American Heel Sugar 741-j
American Can 34
American Car & Foundry 135
American Hide de Leather pfd. . 7i
American International Corp . . 74
American Locomotive 66
American smelling & Refg. ... 664!
American Sugar 116 j
American Sumatra Tobacco .... 85
American T. & T 96Va
American Woolen 79V
I Anaconda copper 53
Atchison 8 2
Atl.. Gulf W. Indies 187'
Baldwin Locomotive loss
Beltlmorc & uhlo 39
l'thlehem Steel "B" 77
Canadian Pacific 116
Central Leather M
(.'handler .vlotors 87
IChesapeake A Ohio 57 ' '
Chlcoga. Mil. & St. Paul 3s.
Chicago, R, I. Pac L' j n
Chlno 'opper -7
olorado Euel & Iron 36'
Corn Products 89
C rucible Steel 136T
Cuba Cane Eugar 36
General Klectrlc 144S
General Motors 21S
Jo.,.lrlch 'o 61
Great Northern pfd
Great Northern ore 'tf 32
Inspiration Copper 4 6'4
li.ter. Mer. Mailne pfd 76
International Paper 79
K nnecott Copper 24
jOqlavllle & Nashville 100
Maxwell Motors 12
Mexican Petroleum 160 '
Miami Copper 19"-4
Middle States OH 1 1 7
Mid vale Steel 394
Missouri Pacific 2 54
New York Central 72
N. Y . N. 11. & Hartford
Norfolk A Western 92
Northern Pacific 78
. iklahoma Prod. & Ref 3",
Pan American Petroleum 87-
People's Gas 86
Pittsburg A: W Ya -7'j
Raj Consolidated Copper 18
Reading 90 .
Rep. Iron & Steel 85
Royal Dutch, .. v 78
Shell Trans. & Trad SO lj
Sinclair Cor.. Ull 27
Southern Pacific 94 T
Southern Hallway 27 4
Standard ;i of N. J.. pfd. . .. io6i
S! i.deba ker Coeporatlon 62 ' ,
T X. V Pa Iflc 35 'j
Tobacco Products 65 S
Tarnacontfnental il 97
Union Pacific . . 118
1 s Ppod Products 584
' S liclall Stoies 67
I . 8 Ind Alcohol 84 .
I n'.ted States Rubber 86 "
United Suites Steel 89
l tah Copper 61
Westinghouse Electric 4 7
Willys I VI Hand . . 15 '
American Zlns, Lead and Sm... 12
Butte B nd Superior 19
Cala, Petroleum 27 4
Montana Power 6 1 '-2
Shattuck Arizona 5 4
(IIP .( I I : I RES.
CHICAGM. Auk. 25.
Open High Iow Close
Dec. 18.68 2.35 2.32 2 33'4
Uarch 2.32 2.34 2 29 6.60
Sept 1.46 1 47 V 1.44 1 I I
I'ec. 1 20 1214 1.1 9 S 1.11
Sept 67 .67 .66 K .67 4
cl. 67 4 7S .66 4 .66 4
Si pt 2 I 30 24.30 2 1 1 "1 24.25
ct. 25.25 25.25 25 10 25.20
Sept 1 S.l 0 1 S 1 0 17.95 18 02
ct. 18 42 18.47 -8.30 18 45
Sept. 1 4 72 1 4.72 1 C'.: 14.67
Oct 16.47 15.02 15.1 3
NEW YORK, Aug 25. Mercantile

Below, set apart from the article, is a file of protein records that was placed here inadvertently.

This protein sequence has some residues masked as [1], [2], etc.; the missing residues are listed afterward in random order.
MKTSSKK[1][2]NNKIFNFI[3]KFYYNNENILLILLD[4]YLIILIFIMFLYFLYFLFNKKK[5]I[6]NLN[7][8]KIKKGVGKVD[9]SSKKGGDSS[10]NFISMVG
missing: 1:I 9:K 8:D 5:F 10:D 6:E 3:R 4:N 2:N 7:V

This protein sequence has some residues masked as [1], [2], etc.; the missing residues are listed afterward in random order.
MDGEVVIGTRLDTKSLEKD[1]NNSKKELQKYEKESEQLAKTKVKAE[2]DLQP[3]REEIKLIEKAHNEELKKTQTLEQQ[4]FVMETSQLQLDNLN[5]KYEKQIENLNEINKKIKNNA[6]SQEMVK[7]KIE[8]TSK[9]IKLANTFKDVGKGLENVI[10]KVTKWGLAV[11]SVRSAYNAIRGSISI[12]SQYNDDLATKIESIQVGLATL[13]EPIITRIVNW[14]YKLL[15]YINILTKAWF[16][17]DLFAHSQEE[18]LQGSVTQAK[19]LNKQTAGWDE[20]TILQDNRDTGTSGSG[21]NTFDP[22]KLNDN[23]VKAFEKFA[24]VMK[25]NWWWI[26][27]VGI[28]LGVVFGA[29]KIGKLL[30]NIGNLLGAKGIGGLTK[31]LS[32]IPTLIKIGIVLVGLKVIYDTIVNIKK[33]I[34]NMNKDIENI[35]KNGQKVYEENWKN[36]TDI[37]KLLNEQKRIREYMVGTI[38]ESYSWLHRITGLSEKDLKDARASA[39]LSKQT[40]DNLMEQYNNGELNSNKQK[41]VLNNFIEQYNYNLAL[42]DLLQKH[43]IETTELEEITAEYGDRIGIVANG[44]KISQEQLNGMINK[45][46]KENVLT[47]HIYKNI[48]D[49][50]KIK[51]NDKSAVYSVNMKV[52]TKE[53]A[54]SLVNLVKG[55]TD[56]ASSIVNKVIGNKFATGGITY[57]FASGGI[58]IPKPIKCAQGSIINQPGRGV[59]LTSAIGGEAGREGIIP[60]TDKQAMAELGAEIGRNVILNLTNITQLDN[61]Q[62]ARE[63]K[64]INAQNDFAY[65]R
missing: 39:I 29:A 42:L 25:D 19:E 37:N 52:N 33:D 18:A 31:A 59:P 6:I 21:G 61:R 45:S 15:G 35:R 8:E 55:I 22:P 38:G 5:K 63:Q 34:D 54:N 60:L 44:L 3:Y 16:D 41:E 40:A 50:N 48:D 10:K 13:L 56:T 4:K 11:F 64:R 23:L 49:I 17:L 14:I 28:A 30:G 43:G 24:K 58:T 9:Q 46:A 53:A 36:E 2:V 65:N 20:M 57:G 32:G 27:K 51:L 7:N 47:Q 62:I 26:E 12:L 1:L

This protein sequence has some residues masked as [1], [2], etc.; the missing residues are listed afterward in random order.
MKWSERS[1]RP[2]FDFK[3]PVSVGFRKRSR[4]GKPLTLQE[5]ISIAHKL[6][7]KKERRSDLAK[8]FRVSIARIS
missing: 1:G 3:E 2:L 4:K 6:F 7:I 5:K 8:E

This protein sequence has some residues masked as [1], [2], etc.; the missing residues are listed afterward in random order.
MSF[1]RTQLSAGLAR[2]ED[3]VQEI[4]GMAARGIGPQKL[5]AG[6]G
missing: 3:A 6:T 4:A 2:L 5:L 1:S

Starling: Demand $3.574; cntdes
$3. 51 ;,.
Pranca; Demand 7.i.)c; cables
: . 1 :c
Belgir.n francs. Demand 7.62c; ca
b'er. 7 C4o,
Quildera: Demand 31 25c; cables
I. ire Demand 4 63e; cables 4 65c.
Marks: Demand 2 04e; cables 2.05c
New York exchange on Montreal
,11 5-16 per cent discount.
Time loans strong, uni hanged.
Call mohei strong high s per cent;
!ow 7 per cent; ruling rate . per cent;
, losing hid 7 per cent; offered at 8
MM cent; Inst loan 8 per cent.
new STORK, Aug. 16 Liberty
he.t ds closed :
1 :c4a S9.92; first 4s 84.62; second 4s
64 r.6. first 4' 8 4.S8: ?econd 4'4s
I 84 52; third 4's 87 88. fourth !
R4 84; Victory 3s 95.68; Victory
48 95 52 -
HARDING CALLS 1
FOR LESS WASTE
Reviews Spending Record of
Opposition and Savings of
MARION, Aug. 2 Greater individ
ual and governmental economy were;
urged b) Senator Harding in a front!
porch .speech today accusing the
Democratic administration of extrava- '
gance nd giving e redlt to the Repub
lican congress for waving nearly a bil
lion dollars since It came Into power.
The Republican nominee also declared
for repeal of war time legislation and
for better federal maintenance of,
highways and for readjustment of tax
ation. In a brief reference to ratification
of ihe suffrage amendment he as. r I
ed hlS confidence thai the enfranchise
ment of women would be a long ste
forward In securing capable- govern- i
SPEEt H IN P R T
The speech was delivered to a dele-,
gatlon of Republicans from Wyandotti
county. hio. Its text follows In part
"'Mir countr is suffering today In
common with much of the world as a
result of the great war. We have thi
differenre to distinguish us frnm Eu
i op We have actual peace, though
not formally declared, while much of
Europe Is engaged In war, directly 01 '
"The European states have made
their covenant, but war continues We
have entered Into no covenant and we
have actual peace, but we have also
the aftermath of the war In high cost
of living. In disturbed social conditions
and In uncertainty In our Industrial
anl financial affairs.
' What we need Is to have the gov
ernment stop Its extravagance as an
example to individual thrift. JiiMt now
we n d to practice economy In all
th'.ns;. This may sound like mockery
to th" man or woman whose all Is